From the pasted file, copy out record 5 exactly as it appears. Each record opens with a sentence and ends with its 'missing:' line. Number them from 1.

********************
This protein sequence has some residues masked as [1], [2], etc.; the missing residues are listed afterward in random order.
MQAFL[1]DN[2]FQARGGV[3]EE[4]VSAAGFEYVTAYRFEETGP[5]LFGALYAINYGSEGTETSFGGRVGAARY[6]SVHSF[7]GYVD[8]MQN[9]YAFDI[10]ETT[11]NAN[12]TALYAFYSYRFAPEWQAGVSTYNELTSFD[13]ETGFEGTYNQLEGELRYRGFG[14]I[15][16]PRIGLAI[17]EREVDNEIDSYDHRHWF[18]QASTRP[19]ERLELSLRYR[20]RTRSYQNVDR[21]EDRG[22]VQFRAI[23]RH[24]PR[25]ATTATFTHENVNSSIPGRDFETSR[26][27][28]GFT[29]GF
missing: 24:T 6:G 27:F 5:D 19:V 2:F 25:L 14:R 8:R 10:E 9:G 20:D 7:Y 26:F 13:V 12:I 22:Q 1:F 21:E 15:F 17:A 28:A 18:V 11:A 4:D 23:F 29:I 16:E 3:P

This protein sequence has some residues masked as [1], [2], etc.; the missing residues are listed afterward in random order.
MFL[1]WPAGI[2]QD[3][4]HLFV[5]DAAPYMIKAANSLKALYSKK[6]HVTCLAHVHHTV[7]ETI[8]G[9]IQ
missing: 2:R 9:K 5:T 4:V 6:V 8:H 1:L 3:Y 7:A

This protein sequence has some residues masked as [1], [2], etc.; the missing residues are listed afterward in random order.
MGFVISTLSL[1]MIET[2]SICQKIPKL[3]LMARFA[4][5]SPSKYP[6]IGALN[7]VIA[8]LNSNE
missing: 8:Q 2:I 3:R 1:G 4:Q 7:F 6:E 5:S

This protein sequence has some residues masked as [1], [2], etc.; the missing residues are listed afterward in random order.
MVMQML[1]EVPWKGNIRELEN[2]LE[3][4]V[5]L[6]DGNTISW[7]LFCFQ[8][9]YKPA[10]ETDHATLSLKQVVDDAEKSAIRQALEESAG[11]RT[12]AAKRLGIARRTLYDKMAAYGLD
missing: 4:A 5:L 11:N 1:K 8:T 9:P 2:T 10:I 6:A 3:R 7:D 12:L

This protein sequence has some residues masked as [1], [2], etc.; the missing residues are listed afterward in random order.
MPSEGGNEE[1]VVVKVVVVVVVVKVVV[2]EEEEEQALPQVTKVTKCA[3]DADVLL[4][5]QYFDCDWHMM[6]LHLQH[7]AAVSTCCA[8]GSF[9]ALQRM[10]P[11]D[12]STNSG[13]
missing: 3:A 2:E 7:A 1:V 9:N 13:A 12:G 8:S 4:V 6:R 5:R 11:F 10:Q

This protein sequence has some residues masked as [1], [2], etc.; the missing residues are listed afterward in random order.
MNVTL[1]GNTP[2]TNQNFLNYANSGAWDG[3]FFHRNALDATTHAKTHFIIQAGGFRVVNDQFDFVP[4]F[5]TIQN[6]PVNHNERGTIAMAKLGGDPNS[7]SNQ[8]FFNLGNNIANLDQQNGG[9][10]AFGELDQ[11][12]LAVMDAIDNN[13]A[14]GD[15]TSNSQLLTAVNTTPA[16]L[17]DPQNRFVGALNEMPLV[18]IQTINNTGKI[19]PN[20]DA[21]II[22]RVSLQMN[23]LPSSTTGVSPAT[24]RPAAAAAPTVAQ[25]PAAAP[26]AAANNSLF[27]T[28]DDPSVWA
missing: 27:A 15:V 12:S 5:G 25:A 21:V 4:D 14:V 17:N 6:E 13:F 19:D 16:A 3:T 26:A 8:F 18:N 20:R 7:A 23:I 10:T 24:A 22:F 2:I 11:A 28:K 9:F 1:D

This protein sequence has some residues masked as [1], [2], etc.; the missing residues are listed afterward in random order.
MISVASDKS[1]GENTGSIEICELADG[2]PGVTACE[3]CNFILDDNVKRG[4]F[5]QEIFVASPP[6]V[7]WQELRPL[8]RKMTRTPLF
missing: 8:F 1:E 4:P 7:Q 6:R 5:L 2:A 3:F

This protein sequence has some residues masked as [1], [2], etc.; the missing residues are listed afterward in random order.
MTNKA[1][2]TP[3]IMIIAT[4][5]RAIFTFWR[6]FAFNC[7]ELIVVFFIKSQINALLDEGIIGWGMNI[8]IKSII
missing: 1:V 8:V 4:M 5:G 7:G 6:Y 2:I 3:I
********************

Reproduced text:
This protein sequence has some residues masked as [1], [2], etc.; the missing residues are listed afterward in random order.
MPSEGGNEE[1]VVVKVVVVVVVVKVVV[2]EEEEEQALPQVTKVTKCA[3]DADVLL[4][5]QYFDCDWHMM[6]LHLQH[7]AAVSTCCA[8]GSF[9]ALQRM[10]P[11]D[12]STNSG[13]
missing: 3:A 2:E 7:A 1:V 9:N 13:A 12:G 8:S 4:V 6:R 5:R 11:F 10:Q